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Old 08-03-03, 08:15 PM   #1
Aerow
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Do you wear a skin suit in a road race?

I just got a spiffy new skin suit, but I don't know when I'm going to wear it. There aren't too many time trials in my area. What about road races. Anyone wear a skin suit during a road race or crit?
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Old 08-03-03, 08:29 PM   #2
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People might tease ya and call you Lance or Jan. You'd look kinda outta place but who cares what they think.
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Old 08-04-03, 04:13 AM   #3
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Quote:
Originally posted by Aerow
Anyone wear a skin suit during a road race or crit?
Not that I know of. If you are riding in a group, there will be little benefit from a skinsuit.
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Old 08-04-03, 06:56 AM   #4
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Wear it in your race and make sure someone takes a picture of you, then send it to me!

What does the skin suit look like?

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Old 08-04-03, 08:43 AM   #5
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Please don't say that it's yellow!
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Old 08-04-03, 09:54 PM   #6
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It's standard fare for a rider to wear a skin suit in a Crit, but not in a road race.
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Old 08-05-03, 04:14 AM   #7
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Quote:
Originally posted by Laggard
Please don't say that it's yellow!
...uhm....why would you say that?
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Old 08-05-03, 11:12 AM   #8
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Hi Aerow-

Funny you should ask about skin suits. The last edition of the RoadBikeRide.com issue published by Ed Pavelka and Fred Matheny talked about skin suits:

Quote:
Try This for Your Next Ride

Convert your road bike into a time trial machine.

Your club's time trial championship is approaching and you
want to go fast. You've ridden previous time trials on your
regular road bike. Now you'd like to have an extra edge to
help you do your very best.

Here's how:

---Lower the handlebar and install aero bars. Your back
should be almost horizontal when you're on the elbow rests.
Adjust their width so your arms are in line with your
thighs,
not out to the side where they widen your frontal area and
catch more wind.

---Move the saddle forward about 1 cm. This opens the
angle formed by your hips and chest for greater comfort and
easier breathing in the aero position.

---Refine your position on the trainer with a mirror or
video
camera. Do it from the front and side. You want to see a
compact shape with a flat back and no protruding body parts.

---Install a narrow front tire. The front wheel is the first
thing that the wind "sees." Switching from a 700x23C tire
to a 20C helps you slice the air a bit better.

---Take off bottle cages. You won't need a drink during a
typical 10-mile club TT. Wind resistance from cages is
negligible, but the bike looks leaner and meaner without
them so you'll feel faster.

---Crumple your number. When you get your race number,
wad it into a ball. Then flatten it and pin it so it doesn't
scoop air. Crumpling helps the number lie flatter against
your body.

If you're really serious about this and future time trials:

---Invest in a skinsuit. A one-piece time trialing suit is
significantly more aerodynamic than shorts and a jersey.
When it fits properly (snugly), there won't be wrinkles,
folds or flapping material that catches the wind. Wearing a
skinsuit is a psychological boost, too.


---Invest in aerodynamic wheels. They can save
substantial time compared to conventional 32- or 36-spoke
wheels.

Tip: After your bike has been modified for time trialing,
do at least four interval sessions or hard rides to dial in
your position. Get the hang of how the bike handles,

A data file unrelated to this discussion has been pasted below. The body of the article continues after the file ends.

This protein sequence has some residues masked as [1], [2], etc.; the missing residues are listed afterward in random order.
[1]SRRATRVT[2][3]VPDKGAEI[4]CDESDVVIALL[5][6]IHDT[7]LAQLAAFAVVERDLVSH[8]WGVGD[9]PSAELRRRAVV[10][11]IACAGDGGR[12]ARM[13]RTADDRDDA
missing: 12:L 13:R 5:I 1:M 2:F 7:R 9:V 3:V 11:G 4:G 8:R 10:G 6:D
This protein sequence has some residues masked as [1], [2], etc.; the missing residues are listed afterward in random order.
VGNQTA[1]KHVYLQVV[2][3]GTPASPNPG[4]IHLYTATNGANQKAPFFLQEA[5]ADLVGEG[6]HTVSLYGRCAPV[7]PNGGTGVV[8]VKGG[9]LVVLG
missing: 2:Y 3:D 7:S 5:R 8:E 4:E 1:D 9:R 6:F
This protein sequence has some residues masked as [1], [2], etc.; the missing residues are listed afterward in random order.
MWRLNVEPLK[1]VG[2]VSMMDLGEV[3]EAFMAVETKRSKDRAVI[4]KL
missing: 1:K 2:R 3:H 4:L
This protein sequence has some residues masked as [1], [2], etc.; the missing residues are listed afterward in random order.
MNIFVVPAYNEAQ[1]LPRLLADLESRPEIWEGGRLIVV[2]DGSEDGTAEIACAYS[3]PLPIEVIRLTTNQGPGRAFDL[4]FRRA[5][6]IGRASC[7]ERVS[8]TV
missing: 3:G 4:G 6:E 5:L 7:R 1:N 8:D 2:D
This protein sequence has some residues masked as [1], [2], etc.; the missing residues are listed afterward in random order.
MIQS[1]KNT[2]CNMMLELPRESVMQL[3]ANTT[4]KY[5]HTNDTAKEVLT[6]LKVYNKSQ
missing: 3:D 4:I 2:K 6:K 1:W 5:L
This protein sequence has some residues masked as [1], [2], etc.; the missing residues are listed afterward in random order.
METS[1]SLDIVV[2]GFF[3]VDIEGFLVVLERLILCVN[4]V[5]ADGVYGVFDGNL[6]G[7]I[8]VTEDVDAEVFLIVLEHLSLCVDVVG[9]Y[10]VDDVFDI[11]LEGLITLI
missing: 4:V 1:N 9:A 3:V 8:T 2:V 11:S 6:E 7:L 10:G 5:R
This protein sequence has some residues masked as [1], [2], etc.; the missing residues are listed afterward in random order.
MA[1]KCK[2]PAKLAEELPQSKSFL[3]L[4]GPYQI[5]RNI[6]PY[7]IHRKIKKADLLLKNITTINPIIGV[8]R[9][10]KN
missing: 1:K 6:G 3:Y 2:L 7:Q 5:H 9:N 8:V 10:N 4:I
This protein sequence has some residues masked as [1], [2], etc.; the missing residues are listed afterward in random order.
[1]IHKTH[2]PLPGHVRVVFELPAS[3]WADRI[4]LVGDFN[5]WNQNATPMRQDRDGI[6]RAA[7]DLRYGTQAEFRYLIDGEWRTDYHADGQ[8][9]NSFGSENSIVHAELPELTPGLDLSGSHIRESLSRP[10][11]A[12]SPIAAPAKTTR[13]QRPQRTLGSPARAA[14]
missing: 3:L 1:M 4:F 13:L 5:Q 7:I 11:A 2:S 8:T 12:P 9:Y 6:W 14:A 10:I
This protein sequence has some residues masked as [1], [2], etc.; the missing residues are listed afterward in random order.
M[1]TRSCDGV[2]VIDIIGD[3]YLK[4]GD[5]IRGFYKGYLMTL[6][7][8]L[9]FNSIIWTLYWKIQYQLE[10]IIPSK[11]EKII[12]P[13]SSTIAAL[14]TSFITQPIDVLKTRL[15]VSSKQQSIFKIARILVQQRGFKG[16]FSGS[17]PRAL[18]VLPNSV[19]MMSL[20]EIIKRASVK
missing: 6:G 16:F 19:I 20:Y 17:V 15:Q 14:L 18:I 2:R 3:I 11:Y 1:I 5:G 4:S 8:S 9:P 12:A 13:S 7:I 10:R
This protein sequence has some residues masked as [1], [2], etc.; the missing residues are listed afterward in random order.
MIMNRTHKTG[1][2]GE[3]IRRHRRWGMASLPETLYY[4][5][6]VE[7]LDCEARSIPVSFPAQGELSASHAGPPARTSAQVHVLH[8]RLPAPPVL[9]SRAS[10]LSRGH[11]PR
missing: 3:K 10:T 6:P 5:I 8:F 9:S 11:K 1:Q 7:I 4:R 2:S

especially when cornering on aero bars. Be cautious!
I highlighted the part about the skin suits. Hope that helps.

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Old 08-05-03, 11:23 AM   #9
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Quote:
Originally posted by Aerow
...uhm....why would you say that?
'Cause you'd look like you thought you were leading the TDF.
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Old 08-05-03, 11:37 AM   #10
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On the list above a few changes/modifications.

The difference between a 20 and 23 tire is going to be measured in 1-2 seconds over a 40k TT, do you want to risk the pinch flat (unless you can change your tire that fast )

Latest aero studies have shown that a water bottle/cage setup on the bar is faster than not having one (but again, maybe a few seconds over a fast 40k)

An Aero bar is going to make one of the biggest differences.

The skinsuit is only beneficial if it lives up to it's name and is skin tight all the way around, considering most come in 3-4-5 sizes that may be hard to do.

A lenticular disc and a Hed 3-spoke wheel is the fastest combo around right now (and still be controllable).

What this has to do with wearing a skin suit at a road race? I dunno. My advice, wear one if you are fast. If not you're probably going to take some ribbing from the guys who beat you, or wear one so you can take a pic to make Koffee happy .

Andrew
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Old 08-05-03, 11:50 AM   #11
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http://www.performancebike.com/shop/...797&Store=Bike

Here is the skinsuit that I got. It was a gift. It was inexpensive.

Just not sure what to wear it for. There are not enough time trials around my area (Nashville, TN) to wear it on, and I have a TYR triathlon racing suit for the triathlons that I do... so, hence my original question.

I guess I could also wear it during training runs and group rides if I can handle the kidding!
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Old 08-05-03, 12:23 PM   #12
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Quote:
Originally posted by Ajay213
On the list above a few changes/modifications.

The difference between a 20 and 23 tire is going to be measured in 1-2 seconds over a 40k TT, do you want to risk the pinch flat (unless you can change your tire that fast )

Latest aero studies have shown that a water bottle/cage setup on the bar is faster than not having one (but again, maybe a few seconds over a fast 40k)

An Aero bar is going to make one of the biggest differences.

The skinsuit is only beneficial if it lives up to it's name and is skin tight all the way around, considering most come in 3-4-5 sizes that may be hard to do.

A lenticular disc and a Hed 3-spoke wheel is the fastest combo around right now (and still be controllable).